Definition(Turing machine)

A Turing machine is a 7-tuple, $(Q,\Sigma,\Gamma,\delta,q_0,q_{accept},q_{reject})$, where $Q,\Sigma,\Gamma$ are all finite sets and

• $Q$ is the set of states.
• $\Sigma$ is the input alphabet not containing the blank symbol $\sqcup$.
• $\Gamma$ is the tape alphabet, where $\sqcup\in\Gamma$ and $\Sigma\subseteq\Gamma$.
• $\delta:Q\times\Gamma\rightarrow Q\times\Gamma\times\{L,R\}$ is the transition function.
• $q_0\in Q$ is the start state.
• $q_{accept}\in Q$ is the accept state.
• $q_{reject}\in Q$ is the reject state, where $q_{accept}\neq q_{reject}$.

The configuration is

• a current state $q$
• a string $u$ over the tape alphabet
• a string $v$ over the tape alphabet

the configuration means that, the current of turing machine is $q$, the content of the tape is $uv$ and the head location is at the first symbol of $v$.

The configuration $C_1=(q,u,v)$ yields $C_2=(q',u',v')$ if:

• $\delta(q,a)=(q',b,L)$

$u=wc\\ v=aw'\\ u'=w\\ v'=cbw'$

• or $\delta(q,a)=(q',b,R)$

$u=wc\\ v=aw'\\ u'=wcb\\ v'=w'$

Intuitively, it’s just modifying the head location content from $a$ to $b$ and move the head.

Remark(Important!): When the head is already at the leftmost location of the tape, then if we try to move it left, then it will stay still. Thanks to this property, we can easily move head to the leftmost.

If we enter the accept configuration (the state in the configuration is $q_{accept}$) then the Turing machin will accept the input string. Similarly we have reject configuration. Both of them are called halting configuration.

Definition

Call a language Turing-recognizable if some Turing machine recoginizes it.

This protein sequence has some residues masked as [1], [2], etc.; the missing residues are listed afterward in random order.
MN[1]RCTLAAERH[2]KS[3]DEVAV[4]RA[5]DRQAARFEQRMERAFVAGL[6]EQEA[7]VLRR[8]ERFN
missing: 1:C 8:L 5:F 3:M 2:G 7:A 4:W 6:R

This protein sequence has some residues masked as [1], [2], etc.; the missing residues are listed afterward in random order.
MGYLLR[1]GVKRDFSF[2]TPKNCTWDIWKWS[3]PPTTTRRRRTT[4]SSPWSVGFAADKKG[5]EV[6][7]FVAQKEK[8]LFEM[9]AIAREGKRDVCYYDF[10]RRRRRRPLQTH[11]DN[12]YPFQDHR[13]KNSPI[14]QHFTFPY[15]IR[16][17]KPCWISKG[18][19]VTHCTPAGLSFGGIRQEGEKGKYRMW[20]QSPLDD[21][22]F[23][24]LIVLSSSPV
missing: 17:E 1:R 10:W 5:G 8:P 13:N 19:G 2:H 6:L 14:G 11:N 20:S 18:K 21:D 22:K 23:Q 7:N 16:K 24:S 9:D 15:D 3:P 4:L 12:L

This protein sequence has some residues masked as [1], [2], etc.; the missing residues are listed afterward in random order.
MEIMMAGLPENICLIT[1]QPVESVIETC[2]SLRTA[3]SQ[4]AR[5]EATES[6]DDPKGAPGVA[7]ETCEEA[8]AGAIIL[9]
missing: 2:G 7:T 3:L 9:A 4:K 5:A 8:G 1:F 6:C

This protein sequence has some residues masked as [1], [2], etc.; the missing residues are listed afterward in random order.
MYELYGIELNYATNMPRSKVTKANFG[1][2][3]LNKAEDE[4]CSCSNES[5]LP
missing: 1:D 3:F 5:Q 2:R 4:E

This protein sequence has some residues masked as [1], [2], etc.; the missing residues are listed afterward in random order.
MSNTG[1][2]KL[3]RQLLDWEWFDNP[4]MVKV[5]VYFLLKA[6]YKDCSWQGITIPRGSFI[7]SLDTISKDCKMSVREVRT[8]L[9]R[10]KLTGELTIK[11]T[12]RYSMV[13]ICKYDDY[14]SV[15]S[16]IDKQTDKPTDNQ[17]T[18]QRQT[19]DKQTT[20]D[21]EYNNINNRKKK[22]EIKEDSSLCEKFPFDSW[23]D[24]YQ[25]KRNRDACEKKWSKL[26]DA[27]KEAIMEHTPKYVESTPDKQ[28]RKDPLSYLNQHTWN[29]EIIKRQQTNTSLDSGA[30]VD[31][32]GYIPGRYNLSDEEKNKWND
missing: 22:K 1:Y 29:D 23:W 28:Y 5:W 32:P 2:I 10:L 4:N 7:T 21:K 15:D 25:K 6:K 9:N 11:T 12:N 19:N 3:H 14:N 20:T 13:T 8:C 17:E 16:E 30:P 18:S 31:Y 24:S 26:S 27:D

TM recognizes language $L$ means that for all string in $L$, TM will accept it. While for strings not in $L$, TM will reject or not halt.

Definition

Call a language Turing-decidable if some Turing machine decides it.

TM decides language $L$ means that for all string in $L$, TM will accept it. While for strings not in $L$, TM will reject it. The TM must halt.

Example: Here we describe a Turing machine that decides $A=\{0^{2^n}|n\geq 0\}$.

$M=$ "On input string $w$:

1. Sweep left to right across the tape, crossing off every other 0.
2. If in stage 1 the tape contained a single 0, accept.
3. If in stage 1 the tape contained more than a single 0 and the number of 0s was odd, reject.
4. Return the head to the left-hand end of the tape
5. Goto state 1."

The stage 1 is cutting the number of 0s in half.

## # Varaints of turing machine

A multiple Turing machine is like an ordinary Turing machine with several tapes. Each tape has its own head for reading and writing.

If we have $k$ tapes, then the transition functions is like:

$\delta:Q\times\Gamma^k\rightarrow Q\times \Gamma^k\times \{L,R,S\}^k$

$S$ means “stay”. So all $k$ tapes can do their own work or pause.

Theorem

Every multitape Turing machine has an equivalent single-tape Turing machine.

Proof: Say that $M$ has $k$ tapes, we can construct a single tape Turing machine to simulate its behavior.

$S$ = "On input $w=w_1...w_n$:

1. First $S$ puts its tape into the format that represents all $k$ tapes of $M$. The formatted tape contains:

$@\dot{w_1}w_2...w_n@\dot{\sqcup}@\dot{\sqcup}@...@\sqcup\sqcup\sqcup...$

2. To simulate a single move, $S$ scans its tape from the first @, which marks the left-hand end, to the $(k+1)$st @, which marks the right-hand end, in order to determine the symbols under the virtual heads. Then $S$ makes a second pass to update the tapes according to the way that $M$'s transition function dictates.

3. If at any point $S$ moves one of the virtual heads to the right onto a @, this action signifies that $M$ has moved th corresponding head onto the previously unread blank portion of that tape. So $S$ writes a blank symbol on this tape cell and shifts the tape contents, from this cell until the rightmost @, one unit to the right.

$@\dot{w_1}w_2...w_n@a\dot{\sqcup}\underbrace {@\dot{\sqcup}@...@}_{shifted\;right}$

Then repeat the simulation."